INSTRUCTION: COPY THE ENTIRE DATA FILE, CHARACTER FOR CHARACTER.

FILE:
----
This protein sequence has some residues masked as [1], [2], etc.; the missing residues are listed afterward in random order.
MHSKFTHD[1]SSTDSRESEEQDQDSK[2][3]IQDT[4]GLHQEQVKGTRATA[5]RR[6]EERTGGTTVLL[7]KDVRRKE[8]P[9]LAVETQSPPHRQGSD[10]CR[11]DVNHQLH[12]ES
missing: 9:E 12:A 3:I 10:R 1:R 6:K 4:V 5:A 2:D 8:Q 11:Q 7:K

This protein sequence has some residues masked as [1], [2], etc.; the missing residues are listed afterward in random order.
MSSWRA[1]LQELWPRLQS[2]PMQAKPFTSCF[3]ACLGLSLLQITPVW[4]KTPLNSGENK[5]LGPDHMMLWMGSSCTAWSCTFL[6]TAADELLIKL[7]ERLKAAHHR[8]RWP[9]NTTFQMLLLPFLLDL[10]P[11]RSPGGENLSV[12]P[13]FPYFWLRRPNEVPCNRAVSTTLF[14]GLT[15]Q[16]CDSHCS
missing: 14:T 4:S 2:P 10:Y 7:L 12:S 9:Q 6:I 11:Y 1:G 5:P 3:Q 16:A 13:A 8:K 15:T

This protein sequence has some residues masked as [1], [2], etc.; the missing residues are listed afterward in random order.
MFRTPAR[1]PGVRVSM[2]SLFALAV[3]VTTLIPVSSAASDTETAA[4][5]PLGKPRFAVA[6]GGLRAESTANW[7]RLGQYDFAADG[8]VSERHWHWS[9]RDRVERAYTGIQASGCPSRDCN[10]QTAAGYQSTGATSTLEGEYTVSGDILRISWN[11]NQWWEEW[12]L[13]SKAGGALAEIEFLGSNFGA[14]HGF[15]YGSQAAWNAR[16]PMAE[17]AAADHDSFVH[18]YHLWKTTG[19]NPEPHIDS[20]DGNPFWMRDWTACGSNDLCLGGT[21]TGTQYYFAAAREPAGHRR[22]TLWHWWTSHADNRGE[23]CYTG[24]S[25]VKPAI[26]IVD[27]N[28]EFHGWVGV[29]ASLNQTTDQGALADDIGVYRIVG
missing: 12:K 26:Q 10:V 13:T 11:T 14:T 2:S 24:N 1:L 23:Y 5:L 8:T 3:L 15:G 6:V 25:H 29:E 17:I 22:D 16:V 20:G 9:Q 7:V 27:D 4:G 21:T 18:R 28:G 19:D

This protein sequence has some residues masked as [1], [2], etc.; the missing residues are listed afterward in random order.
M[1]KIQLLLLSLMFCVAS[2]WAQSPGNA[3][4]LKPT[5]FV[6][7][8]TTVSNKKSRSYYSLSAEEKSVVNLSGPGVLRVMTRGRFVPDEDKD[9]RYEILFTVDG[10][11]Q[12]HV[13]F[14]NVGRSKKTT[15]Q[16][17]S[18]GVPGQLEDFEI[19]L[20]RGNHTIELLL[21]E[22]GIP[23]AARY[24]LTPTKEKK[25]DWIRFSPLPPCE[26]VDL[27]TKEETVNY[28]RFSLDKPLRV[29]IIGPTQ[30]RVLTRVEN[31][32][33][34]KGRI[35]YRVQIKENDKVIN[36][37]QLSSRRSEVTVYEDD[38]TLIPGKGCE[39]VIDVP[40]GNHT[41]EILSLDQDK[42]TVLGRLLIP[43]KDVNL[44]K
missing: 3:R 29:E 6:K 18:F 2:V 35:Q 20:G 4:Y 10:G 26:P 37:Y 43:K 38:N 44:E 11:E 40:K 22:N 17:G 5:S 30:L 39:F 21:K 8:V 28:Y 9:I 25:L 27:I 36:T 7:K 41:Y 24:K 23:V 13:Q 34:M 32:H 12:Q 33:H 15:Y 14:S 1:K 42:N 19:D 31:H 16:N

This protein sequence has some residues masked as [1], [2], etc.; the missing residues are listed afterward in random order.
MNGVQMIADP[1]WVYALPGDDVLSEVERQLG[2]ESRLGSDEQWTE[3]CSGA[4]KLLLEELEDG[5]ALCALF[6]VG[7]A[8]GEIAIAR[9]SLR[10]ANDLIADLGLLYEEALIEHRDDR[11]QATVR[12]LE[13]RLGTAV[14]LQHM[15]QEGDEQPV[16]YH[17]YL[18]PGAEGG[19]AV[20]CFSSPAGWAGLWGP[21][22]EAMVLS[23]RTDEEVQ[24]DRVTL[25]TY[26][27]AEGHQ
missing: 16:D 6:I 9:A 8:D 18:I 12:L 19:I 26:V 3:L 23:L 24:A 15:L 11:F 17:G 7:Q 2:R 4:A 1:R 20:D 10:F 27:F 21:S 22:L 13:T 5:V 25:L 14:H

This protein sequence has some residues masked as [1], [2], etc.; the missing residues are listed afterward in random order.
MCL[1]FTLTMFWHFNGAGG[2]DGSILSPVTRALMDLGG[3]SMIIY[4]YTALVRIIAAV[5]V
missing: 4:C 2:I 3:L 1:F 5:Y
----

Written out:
This protein sequence has some residues masked as [1], [2], etc.; the missing residues are listed afterward in random order.
MHSKFTHD[1]SSTDSRESEEQDQDSK[2][3]IQDT[4]GLHQEQVKGTRATA[5]RR[6]EERTGGTTVLL[7]KDVRRKE[8]P[9]LAVETQSPPHRQGSD[10]CR[11]DVNHQLH[12]ES
missing: 9:E 12:A 3:I 10:R 1:R 6:K 4:V 5:A 2:D 8:Q 11:Q 7:K

This protein sequence has some residues masked as [1], [2], etc.; the missing residues are listed afterward in random order.
MSSWRA[1]LQELWPRLQS[2]PMQAKPFTSCF[3]ACLGLSLLQITPVW[4]KTPLNSGENK[5]LGPDHMMLWMGSSCTAWSCTFL[6]TAADELLIKL[7]ERLKAAHHR[8]RWP[9]NTTFQMLLLPFLLDL[10]P[11]RSPGGENLSV[12]P[13]FPYFWLRRPNEVPCNRAVSTTLF[14]GLT[15]Q[16]CDSHCS
missing: 14:T 4:S 2:P 10:Y 7:L 12:S 9:Q 6:I 11:Y 1:G 5:P 3:Q 16:A 13:A 8:K 15:T

This protein sequence has some residues masked as [1], [2], etc.; the missing residues are listed afterward in random order.
MFRTPAR[1]PGVRVSM[2]SLFALAV[3]VTTLIPVSSAASDTETAA[4][5]PLGKPRFAVA[6]GGLRAESTANW[7]RLGQYDFAADG[8]VSERHWHWS[9]RDRVERAYTGIQASGCPSRDCN[10]QTAAGYQSTGATSTLEGEYTVSGDILRISWN[11]NQWWEEW[12]L[13]SKAGGALAEIEFLGSNFGA[14]HGF[15]YGSQAAWNAR[16]PMAE[17]AAADHDSFVH[18]YHLWKTTG[19]NPEPHIDS[20]DGNPFWMRDWTACGSNDLCLGGT[21]TGTQYYFAAAREPAGHRR[22]TLWHWWTSHADNRGE[23]CYTG[24]S[25]VKPAI[26]IVD[27]N[28]EFHGWVGV[29]ASLNQTTDQGALADDIGVYRIVG
missing: 12:K 26:Q 10:V 13:T 11:T 14:T 2:S 24:N 1:L 23:Y 5:L 8:T 3:L 15:G 6:V 25:H 29:E 17:I 22:D 16:V 20:G 9:Q 7:V 27:D 4:G 21:T 18:R 28:G 19:D

This protein sequence has some residues masked as [1], [2], etc.; the missing residues are listed afterward in random order.
M[1]KIQLLLLSLMFCVAS[2]WAQSPGNA[3][4]LKPT[5]FV[6][7][8]TTVSNKKSRSYYSLSAEEKSVVNLSGPGVLRVMTRGRFVPDEDKD[9]RYEILFTVDG[10][11]Q[12]HV[13]F[14]NVGRSKKTT[15]Q[16][17]S[18]GVPGQLEDFEI[19]L[20]RGNHTIELLL[21]E[22]GIP[23]AARY[24]LTPTKEKK[25]DWIRFSPLPPCE[26]VDL[27]TKEETVNY[28]RFSLDKPLRV[29]IIGPTQ[30]RVLTRVEN[31][32][33][34]KGRI[35]YRVQIKENDKVIN[36][37]QLSSRRSEVTVYEDD[38]TLIPGKGCE[39]VIDVP[40]GNHT[41]EILSLDQDK[42]TVLGRLLIP[43]KDVNL[44]K
missing: 3:R 29:E 6:K 18:F 2:V 35:Q 20:G 4:Y 10:G 26:P 37:Y 43:K 38:N 44:E 11:E 40:K 22:N 17:G 5:S 30:L 39:F 21:K 8:V 28:Y 9:I 25:L 27:I 36:T 7:K 41:Y 24:K 23:V 13:Q 34:M 32:H 12:Q 33:H 15:Y 14:S 1:K 42:N 19:D 31:H 16:N

This protein sequence has some residues masked as [1], [2], etc.; the missing residues are listed afterward in random order.
MNGVQMIADP[1]WVYALPGDDVLSEVERQLG[2]ESRLGSDEQWTE[3]CSGA[4]KLLLEELEDG[5]ALCALF[6]VG[7]A[8]GEIAIAR[9]SLR[10]ANDLIADLGLLYEEALIEHRDDR[11]QATVR[12]LE[13]RLGTAV[14]LQHM[15]QEGDEQPV[16]YH[17]YL[18]PGAEGG[19]AV[20]CFSSPAGWAGLWGP[21][22]EAMVLS[23]RTDEEVQ[24]DRVTL[25]TY[26][27]AEGHQ
missing: 16:D 6:I 9:A 8:D 18:I 12:L 19:I 26:V 3:L 23:L 24:A 15:L 11:F 17:G 7:Q 2:R 4:A 1:R 20:D 10:F 27:F 21:S 22:L 13:T 5:V 25:L 14:H

This protein sequence has some residues masked as [1], [2], etc.; the missing residues are listed afterward in random order.
MCL[1]FTLTMFWHFNGAGG[2]DGSILSPVTRALMDLGG[3]SMIIY[4]YTALVRIIAAV[5]V
missing: 4:C 2:I 3:L 1:F 5:Y